2. Grace says:

    My daughter is one and I am a single mother. Needless to say, I take a lot of breathers!

    Our children should be the center of our parenting, yes! You’re absolutely right. Matter of fact, our children should be at the center of our life every day.

    I hope my daughter continues to be my reminder to breathe, relax and slow down. I hope she’s always demands my attention. I hope she interrupts me ten more times before I finish this comment. I hope she colors on the wall at some point, needs me in the middle of the night, stays up until dawn, and stays the primary reason that Excedrin stays close by! I’ll take it. Because if those human/messy mommy moments were to ever go missing from my life, the silence would kill me. She’s my heart.

    Many parents today make it okay to be “too busy.” We justify it with “there’s work to be done and bills to be paid.” “Dinner isn’t going to fix itself.” “I’m almost done with this call. Hold on! Sit still. Be quiet!”

    As parents, we never have enough hours in the day.

    We wake up and we rush through it; same hustle and flow until sundown. Then we have the time and our children become our center once more.

    But, for me, I demand more of myself for her. I quickly learned to say, “It can wait.” It’s not always easy, no.

    “Mom” means that we should make it a point not an option.

    Work will always be there. The bills, dust and laundry, will always be there, too. Tomorrow you are not promised the hand of your child to hold or your heart to beat in your chest.

    Love them today.

    Her smile makes it 100% worth it every.single.day! ♥

    PS. Hi, I’m Grace. I’m a professional rambler, posing blogger, college student, child advocate, and one heck of a hot mess! 🙂

    Liked by 1 person

    • Abby Boid says:

      Thanks so much for taking the time to read and for your gorgeous, thoughtful comment. Sounds like your little girl is really really lucky. Oh, and she will definitely colour on the walls at some point! It wipes off the shiny-painted walls easier I find. 😉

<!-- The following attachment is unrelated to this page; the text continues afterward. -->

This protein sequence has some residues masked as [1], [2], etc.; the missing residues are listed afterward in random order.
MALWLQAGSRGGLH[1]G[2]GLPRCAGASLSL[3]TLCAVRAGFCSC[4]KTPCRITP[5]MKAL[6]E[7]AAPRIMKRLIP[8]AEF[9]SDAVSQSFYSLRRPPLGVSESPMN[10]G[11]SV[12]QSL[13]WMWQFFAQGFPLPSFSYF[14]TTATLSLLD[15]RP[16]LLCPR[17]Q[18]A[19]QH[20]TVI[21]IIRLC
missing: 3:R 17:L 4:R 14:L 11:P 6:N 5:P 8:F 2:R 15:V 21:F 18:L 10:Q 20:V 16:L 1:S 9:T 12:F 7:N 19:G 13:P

Liked by 1 person

  3. Grace says:

    Reblogged this on Uncommon Graces and commented:
    I’m an amature blogger, professional rambler, full-time college student, part-time daydreamer, wanna-be poet lost in thought . . . and a new parent.

    My daughter is one and I’m raising her alone. I’m a single mom. Needless to say, I take a lot of breathers! I’m also a fan of Aristotle and Mary Poppins.

    So when I ran across this blog, it immediately caught my attention. The ending brings to the attention of the reader that our children should be the center of our parenting and our desire to be the best parent we can. I agree.

    Our children should be the center of our life and our parenting every single day.

    I hope my daughter continues to be my reminder to breathe, relax and slow down. I hope she always demands my attention. I hope she interrupts me ten more times before I finish this post. I hope she colors on the wall at some point, needs me in the middle of the night, stays up until dawn, and stays the primary reason that Excedrin stays close by at all times.

    I’ll take it.

    Because if those human, messy mommy moments were to ever go missing from my life, the silence would kill me. She’s my heart.

    Many parents today make it okay to be “too busy.” We justify it with: “There’s work to be done and bills to be paid.” “Dinner isn’t going to fix itself.” “I’m almost done with this call. Hold on! Sit still. Be quiet!”

    As parents, we never have enough hours in the day.
    We wake up and we rush through it; same hustle and flow until sundown. And then we have the time and our children become our center.

    But, for me, I demand more of myself for my daughter. I quickly learned to say, “It can wait.” It’s not always easy. Sometimes, school and life obligations are just as demanding of my attention.

    But “mom” means that we should make it a point—not an option.

    Work will always be there. The bills, dust and laundry, will always be there, too. Tomorrow you’re not promised your child’s hand to hold, the sun to come up or even your life.

    Love them today.

    Her smile let’s me know I’m doing something right. That’s a start. And she makes the exhaustion, stained carpet, overflowing laundry baskets, dirty dishes and dirty diapers, worth every minute. ♥

    Like

Tell me what you're thinking

Fill in your details below or click an icon to log in:

WordPress.com Logo

You are commenting using your WordPress.com account. Log Out / Change )

Twitter picture

You are commenting using your Twitter account. Log Out / Change )

Facebook photo

You are commenting using your Facebook account. Log Out / Change )

Google+ photo

You are commenting using your Google+ account. Log Out / Change )

Connecting to %s